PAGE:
Same note as always: Almost all of my information is from the Finnish Iron Age Facebook group and the documents they link to. I’ve seen quite a few pictures of finished pieces there, but not too many details on the exact process, so I figured I’d share how I fuddled my way through making an apron here.
Textile: I used store-bought fabric. Like all Finnish Iron Age fabric, it is a 2:2 wool twill. In period the fabric would be woven to be the right size. The sides of the apron would be selvage edges, and the top and bottom edges would be finished by integrated tablet weaving, which is when the warp of the fabric is used as the weft of the tablet weaving. This meant that none of the edges were hemmed or blanket stitched or anything.
Because my fabric was store bought it had to be cut to size. I felt like hemming it would make it look and hang wrong, so in order to “fake” the look of being woven the right size I pulled threads until the edge was one continuous thread and cut along it. This means that there’s no threads that can fray. On one set of corners (pictured below) I left a little tuft at the edge instead of cutting it off. In the other set of corners, I put some stitches down to help hold the corner together and keep it from fraying. We’ll see how it holds. If either of these options ends up falling apart over time, I’ll update here.
On the bottom edge I pulled out about 6″ worth of thread to create a fringe. I was just generally interested in fringe (ooo pretty), and ended up using it to thread the coils vertically. The apron currently is “fringed” but I don’t think it hangs well. Luckily, there is enough of it that I can go back and do an integrated tablet woven edge sometime.
Coiling Wires: I’ve already written about what type of wire to use here. (Although I STILL managed to buy the wrong type of wire myself on my first go around. It was square instead of round :P)
To make the coils I bought one of these coiling gizmos for $7 on Amazon. I don’t know exactly how the coils were made in period, but putting a handle on a mandrel doesn’t seem unlikely. I don’t have anything convenient to clamp it to in my tiny NYC apartment, so I just held the base in my hand and it worked just fine like that. After coiling, you end up with a really long coil.
For the bottom vertical coils, I just cut through the long spiral piece with my wire cutters every 12 spirals. (The top didn’t need to be so exact so I just eyeballed it). Usually this would result in a little bit of the wire sticking up that would need to be trimmed off.
I broke my first set of wire cutters which taught me that I need to look on the ratings for them to make sure they are okay for your gauge and hardness of wire. The problem is that the cutters that work with half-hard 18 gauge wire make much sharper/rougher cuts than the more delicate ones for smaller, softer wire. I did my best to get rid of any sharp points that might wear on the wool.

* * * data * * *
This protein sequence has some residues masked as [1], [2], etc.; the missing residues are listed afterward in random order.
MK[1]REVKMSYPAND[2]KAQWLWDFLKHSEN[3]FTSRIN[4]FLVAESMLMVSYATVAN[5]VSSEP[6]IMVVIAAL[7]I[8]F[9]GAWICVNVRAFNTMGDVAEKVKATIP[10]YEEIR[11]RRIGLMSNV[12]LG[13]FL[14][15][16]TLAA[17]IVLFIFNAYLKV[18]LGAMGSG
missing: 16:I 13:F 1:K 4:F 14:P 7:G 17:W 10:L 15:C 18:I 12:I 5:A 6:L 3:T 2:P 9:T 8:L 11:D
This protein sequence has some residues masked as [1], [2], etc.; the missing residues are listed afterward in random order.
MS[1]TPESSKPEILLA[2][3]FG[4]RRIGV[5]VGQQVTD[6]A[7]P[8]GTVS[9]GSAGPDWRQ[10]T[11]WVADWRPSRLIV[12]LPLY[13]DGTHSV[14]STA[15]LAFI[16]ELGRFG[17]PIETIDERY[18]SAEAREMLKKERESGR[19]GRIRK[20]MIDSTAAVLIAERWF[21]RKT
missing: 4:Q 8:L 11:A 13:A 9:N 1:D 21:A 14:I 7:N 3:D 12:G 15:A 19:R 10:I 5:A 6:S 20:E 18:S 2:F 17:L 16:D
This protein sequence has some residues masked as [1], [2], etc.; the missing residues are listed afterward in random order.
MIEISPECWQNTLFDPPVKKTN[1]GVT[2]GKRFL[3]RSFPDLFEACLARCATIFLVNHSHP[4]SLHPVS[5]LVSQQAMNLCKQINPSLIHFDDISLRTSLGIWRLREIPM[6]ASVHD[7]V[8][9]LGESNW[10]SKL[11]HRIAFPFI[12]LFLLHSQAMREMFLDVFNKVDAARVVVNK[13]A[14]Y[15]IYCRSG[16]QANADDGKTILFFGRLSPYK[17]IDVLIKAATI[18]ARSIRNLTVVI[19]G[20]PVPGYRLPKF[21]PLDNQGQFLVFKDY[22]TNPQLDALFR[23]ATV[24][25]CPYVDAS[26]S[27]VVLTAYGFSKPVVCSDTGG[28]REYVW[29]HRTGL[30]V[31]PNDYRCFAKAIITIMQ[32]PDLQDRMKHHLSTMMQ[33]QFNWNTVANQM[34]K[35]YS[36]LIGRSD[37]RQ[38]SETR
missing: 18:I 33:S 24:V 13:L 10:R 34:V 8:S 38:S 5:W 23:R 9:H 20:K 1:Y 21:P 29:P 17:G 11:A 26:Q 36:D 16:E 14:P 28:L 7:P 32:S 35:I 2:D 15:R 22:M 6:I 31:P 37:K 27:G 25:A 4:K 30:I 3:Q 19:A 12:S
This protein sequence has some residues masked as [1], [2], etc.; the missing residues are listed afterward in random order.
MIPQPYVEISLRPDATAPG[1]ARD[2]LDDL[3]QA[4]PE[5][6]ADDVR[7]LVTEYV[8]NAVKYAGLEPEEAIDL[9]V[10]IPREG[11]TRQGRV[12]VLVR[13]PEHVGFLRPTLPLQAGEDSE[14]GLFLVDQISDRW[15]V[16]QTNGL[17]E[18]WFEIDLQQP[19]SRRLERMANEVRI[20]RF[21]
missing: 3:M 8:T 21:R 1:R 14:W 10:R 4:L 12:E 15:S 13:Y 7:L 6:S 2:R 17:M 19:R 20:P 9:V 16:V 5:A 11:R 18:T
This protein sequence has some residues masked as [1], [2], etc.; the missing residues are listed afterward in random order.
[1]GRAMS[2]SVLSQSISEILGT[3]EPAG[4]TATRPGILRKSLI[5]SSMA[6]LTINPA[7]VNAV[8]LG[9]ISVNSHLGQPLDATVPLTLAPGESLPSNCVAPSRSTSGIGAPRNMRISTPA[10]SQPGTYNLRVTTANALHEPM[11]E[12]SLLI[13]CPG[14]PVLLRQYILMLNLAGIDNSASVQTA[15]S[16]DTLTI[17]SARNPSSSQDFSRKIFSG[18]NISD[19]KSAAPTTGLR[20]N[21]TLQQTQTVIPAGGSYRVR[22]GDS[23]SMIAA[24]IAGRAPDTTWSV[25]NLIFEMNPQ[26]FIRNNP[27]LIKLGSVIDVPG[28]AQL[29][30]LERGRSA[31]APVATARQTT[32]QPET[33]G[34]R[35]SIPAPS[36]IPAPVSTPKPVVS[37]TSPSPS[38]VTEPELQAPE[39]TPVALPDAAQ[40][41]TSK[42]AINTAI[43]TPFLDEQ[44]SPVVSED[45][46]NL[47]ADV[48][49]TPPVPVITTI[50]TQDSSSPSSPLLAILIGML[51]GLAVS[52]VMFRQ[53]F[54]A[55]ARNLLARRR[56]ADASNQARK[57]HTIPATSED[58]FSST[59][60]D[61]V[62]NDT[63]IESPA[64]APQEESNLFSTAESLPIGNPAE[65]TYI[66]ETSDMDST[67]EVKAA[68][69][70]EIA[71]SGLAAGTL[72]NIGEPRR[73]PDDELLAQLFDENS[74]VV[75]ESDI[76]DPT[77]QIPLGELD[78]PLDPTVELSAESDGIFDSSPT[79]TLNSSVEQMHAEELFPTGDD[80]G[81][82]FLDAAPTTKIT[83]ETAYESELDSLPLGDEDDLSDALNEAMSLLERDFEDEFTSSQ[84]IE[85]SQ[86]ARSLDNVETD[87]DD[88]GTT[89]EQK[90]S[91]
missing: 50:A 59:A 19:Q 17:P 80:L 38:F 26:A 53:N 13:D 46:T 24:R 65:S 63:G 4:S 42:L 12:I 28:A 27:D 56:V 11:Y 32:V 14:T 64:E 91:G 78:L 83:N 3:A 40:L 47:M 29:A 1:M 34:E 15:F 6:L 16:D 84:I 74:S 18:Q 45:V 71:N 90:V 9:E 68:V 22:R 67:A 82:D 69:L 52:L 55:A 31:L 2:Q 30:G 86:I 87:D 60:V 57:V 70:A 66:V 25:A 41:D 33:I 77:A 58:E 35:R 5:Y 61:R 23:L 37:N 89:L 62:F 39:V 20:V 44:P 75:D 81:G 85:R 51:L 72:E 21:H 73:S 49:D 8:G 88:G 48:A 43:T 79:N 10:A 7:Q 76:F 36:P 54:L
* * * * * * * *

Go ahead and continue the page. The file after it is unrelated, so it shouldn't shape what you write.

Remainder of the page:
Vertical Coils on Bottom: For the bottom, I put a wire on every 6 strands of thread. I sorta hand plied the threads a little bit to make it stronger. Then I tied a knot with 3 threads from two adjacent coils to hold it together. All the period examples I’ve seen would still have a horizontal row of coils at the very edge. I may add that when I get around to adding the tablet woven selvage.
Horizontal Coils on Top: The top of the apron was a bit more of a challenge. In the pictures I’d seen it looks like it was sort of worked in to the edge of the cloth, but I couldn’t think of any way they would do it that would make sense. I knew the Finns used fingerloop braids for other coil-work, so I figured I could use them here too. I didn’t know how to do fingerloop braiding, but there are videos on YouTube teaching it. I did a five-loop flat braid.
In the pictures I’ve seen, there isn’t an obviously different color or material at the edge of the cloth. So the material I used for the fingerloop braiding was threads that I had pulled out of the cloth. I figured that way it would match exactly. The problem I had was that these threads weren’t really meant to be worked with, and the friction of my fingers plucking at the loops would eventually wear through the threads and break them. I would tie knots to fix it when I could, but I could only get about 5″ of braid out before it became completely unworkable. This meant that I had to use three braids to go across the top. I hid the exchange between braids inside of coils, but those coils ended up not being attached as nicely. Going back to secure them should be done in the next week
I attached the coils by threading them one by one onto the braid, and then stitching the braid down to the cloth in between the coils. I also used thread I had pulled off the cloth to stitch the braid down. It would stitch the braid down and then go through the coil. Repeat.The stitches were about 0.2 cm from the edge of the cloth, and then the edge of the cloth goes behind the coils. This is the first time the apron has an obvious front and back side.
I’m a little worried about how well the top edge will hold up without being finished in any way (hemmed, selvage, tablet woven, etc.) If it frays apart and the coils start coming off, I’ll update here and let you know. 🙂
A future project is to make the coil applique design to add to the front. There is not a rush on that project though because not everyone would have one. Only the more well-off people in the later part of the period would have it.